In Part I of this exercise I looked at the best lineup construction for a team that had one Albert Pujols and eight Michael Bourn's. I then plugged these lineups, using Bill James player projections into my baseball simulator. The lineup that won the most games had Albert Pujols batting third.
In the next step of this exercise I replaced one of the Michael Bourn's with another Albert Pujols. What lineup with two Albert Pujols' in it would win the most games? Logic would tell you that one of the Albert Pujols' should be batting third, right? If so, then where would you slot in the second Pujols? Let's take a look at the 36 total permutations of lineups and see which ones did best. Once again, one million games were simulated.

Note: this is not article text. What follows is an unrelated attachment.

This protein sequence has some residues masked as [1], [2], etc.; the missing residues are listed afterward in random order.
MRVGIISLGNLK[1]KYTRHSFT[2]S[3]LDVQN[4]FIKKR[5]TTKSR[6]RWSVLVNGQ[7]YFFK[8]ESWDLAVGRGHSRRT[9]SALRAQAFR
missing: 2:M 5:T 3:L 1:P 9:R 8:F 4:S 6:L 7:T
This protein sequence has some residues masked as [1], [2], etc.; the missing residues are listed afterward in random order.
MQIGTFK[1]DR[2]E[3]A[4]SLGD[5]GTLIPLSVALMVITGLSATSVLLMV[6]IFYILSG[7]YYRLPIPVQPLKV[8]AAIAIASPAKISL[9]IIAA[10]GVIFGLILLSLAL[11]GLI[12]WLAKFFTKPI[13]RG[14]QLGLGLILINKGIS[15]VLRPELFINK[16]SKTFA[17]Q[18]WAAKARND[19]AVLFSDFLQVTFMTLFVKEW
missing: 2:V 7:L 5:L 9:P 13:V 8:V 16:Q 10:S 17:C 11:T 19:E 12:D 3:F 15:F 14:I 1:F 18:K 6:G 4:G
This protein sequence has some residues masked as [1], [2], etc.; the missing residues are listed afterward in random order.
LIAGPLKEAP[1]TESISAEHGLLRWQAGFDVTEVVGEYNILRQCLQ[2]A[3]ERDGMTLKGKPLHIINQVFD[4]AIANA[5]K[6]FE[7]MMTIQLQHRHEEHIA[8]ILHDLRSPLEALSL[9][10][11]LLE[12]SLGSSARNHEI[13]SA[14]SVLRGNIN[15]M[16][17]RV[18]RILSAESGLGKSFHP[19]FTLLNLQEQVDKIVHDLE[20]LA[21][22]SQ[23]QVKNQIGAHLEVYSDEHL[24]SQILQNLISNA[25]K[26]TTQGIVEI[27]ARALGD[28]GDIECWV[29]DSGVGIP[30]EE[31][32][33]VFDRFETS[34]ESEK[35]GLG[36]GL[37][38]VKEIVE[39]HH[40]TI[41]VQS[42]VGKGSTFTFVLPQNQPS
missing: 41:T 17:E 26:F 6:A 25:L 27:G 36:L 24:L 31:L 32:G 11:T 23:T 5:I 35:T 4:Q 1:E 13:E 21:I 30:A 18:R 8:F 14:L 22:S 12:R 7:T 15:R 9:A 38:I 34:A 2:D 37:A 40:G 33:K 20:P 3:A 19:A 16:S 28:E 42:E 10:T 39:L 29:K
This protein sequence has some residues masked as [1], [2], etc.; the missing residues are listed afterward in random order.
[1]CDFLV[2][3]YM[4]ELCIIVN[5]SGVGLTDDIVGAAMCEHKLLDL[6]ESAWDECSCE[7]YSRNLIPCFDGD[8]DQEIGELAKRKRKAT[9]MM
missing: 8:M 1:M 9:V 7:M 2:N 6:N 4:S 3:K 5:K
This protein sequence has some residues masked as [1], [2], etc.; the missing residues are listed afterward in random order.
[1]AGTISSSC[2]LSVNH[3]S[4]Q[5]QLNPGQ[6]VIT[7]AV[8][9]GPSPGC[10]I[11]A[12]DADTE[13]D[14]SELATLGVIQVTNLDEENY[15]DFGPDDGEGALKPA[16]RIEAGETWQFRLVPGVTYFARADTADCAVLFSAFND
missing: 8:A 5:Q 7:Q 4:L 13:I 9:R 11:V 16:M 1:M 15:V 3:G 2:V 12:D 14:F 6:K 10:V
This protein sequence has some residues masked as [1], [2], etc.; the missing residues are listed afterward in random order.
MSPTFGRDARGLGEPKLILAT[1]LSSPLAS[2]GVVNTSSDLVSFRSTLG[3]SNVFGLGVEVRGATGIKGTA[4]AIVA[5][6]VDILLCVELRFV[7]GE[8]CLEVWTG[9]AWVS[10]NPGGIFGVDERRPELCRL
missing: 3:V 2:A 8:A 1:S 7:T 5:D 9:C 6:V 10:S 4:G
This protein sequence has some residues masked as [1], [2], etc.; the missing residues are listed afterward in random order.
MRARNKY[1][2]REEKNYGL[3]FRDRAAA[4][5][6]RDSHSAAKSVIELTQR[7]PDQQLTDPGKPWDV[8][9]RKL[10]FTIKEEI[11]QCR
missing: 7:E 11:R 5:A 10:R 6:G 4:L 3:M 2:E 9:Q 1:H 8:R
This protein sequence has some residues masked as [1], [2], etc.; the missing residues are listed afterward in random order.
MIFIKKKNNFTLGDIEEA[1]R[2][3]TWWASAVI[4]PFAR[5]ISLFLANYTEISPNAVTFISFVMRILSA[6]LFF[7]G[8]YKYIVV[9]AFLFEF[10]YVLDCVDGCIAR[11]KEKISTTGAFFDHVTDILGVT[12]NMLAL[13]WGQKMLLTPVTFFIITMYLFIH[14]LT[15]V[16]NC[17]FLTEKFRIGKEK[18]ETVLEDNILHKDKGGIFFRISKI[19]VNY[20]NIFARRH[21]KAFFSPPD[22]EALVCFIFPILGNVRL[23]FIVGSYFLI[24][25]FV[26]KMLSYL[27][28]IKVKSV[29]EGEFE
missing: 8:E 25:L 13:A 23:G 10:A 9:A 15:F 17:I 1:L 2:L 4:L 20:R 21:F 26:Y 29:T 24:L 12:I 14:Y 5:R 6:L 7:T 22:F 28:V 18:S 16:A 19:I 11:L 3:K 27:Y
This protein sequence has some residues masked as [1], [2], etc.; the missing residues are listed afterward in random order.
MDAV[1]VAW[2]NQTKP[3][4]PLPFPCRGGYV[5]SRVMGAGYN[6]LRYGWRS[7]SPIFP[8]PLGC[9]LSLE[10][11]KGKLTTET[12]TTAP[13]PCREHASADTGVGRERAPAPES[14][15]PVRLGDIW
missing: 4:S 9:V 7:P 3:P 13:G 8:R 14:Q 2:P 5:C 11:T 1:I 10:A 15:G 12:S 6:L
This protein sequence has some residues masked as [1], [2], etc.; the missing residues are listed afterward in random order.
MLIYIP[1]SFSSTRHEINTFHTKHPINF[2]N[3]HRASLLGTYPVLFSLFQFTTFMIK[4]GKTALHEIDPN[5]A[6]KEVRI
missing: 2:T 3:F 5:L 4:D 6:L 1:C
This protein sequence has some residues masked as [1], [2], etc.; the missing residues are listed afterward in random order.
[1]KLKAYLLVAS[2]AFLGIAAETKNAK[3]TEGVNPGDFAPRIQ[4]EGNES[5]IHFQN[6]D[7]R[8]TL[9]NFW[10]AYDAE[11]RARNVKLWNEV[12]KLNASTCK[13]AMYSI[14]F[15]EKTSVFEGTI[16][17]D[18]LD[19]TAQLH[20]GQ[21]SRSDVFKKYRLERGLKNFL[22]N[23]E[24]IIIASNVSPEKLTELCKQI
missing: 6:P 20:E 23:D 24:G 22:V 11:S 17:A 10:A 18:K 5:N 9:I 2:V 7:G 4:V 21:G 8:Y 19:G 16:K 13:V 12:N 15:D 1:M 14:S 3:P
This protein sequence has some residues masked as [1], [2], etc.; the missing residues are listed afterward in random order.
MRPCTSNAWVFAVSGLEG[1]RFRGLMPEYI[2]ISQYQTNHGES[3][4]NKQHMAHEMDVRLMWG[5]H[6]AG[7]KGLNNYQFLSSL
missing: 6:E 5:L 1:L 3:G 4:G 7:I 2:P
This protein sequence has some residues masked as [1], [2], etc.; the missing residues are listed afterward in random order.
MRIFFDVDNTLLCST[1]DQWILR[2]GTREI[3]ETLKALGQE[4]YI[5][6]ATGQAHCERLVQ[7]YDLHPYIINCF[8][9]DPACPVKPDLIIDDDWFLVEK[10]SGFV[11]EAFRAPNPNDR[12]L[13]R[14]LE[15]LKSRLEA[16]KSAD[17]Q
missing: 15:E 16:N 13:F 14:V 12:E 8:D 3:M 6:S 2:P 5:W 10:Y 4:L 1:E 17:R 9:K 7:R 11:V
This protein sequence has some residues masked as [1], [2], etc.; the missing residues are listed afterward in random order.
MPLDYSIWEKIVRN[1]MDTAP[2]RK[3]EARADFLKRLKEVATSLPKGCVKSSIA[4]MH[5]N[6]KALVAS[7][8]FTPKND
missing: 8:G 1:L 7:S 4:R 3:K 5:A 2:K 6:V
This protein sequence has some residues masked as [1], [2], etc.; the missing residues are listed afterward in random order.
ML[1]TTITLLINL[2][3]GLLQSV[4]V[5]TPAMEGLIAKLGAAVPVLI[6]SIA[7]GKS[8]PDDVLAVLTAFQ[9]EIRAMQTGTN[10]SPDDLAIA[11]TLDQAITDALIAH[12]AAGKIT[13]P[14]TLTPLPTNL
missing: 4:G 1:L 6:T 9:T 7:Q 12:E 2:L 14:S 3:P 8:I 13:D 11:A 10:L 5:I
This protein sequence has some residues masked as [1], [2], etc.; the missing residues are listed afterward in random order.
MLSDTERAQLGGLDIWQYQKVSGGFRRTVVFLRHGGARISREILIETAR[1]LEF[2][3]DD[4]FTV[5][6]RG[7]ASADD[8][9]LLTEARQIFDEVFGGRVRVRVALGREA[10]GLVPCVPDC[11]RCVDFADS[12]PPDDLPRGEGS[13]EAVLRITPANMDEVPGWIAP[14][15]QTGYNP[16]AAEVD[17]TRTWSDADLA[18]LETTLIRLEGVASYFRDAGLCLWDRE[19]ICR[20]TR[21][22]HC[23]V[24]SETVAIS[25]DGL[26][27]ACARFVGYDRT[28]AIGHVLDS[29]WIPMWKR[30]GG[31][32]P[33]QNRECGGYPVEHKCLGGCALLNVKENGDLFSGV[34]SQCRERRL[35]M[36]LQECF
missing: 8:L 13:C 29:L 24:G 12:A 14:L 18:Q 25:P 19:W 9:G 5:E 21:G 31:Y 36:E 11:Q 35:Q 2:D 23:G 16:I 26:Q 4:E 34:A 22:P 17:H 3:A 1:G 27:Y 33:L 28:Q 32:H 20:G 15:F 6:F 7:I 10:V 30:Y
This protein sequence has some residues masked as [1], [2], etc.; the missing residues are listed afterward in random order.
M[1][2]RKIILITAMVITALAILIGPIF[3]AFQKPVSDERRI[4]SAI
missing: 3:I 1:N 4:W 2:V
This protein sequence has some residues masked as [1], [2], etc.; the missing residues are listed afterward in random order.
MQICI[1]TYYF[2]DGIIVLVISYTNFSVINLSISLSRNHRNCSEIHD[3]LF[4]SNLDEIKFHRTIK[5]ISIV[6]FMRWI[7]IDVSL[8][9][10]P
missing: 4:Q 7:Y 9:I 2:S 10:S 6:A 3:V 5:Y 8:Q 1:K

So yes, batting Pujols in the #3 spot still pays off as the top six lineups all bat him there. Batting the two Pujols' in the #3 and #4 spots is by far the best lineup construction, while batting him 8th and 9th are the worst. Interestingly, batting Pujols 1/2 ranks fairly far down the list, proving that putting your sluggers in RBI positions is more important than giving them the most plate appearances of any hitters. The difference between the best and worst lineups on this list is 2.9 wins per 162 games. Of course an actual lineup would be constructed of pretty much nine unique plate skillsets, but in general this type of lineup construct wins out.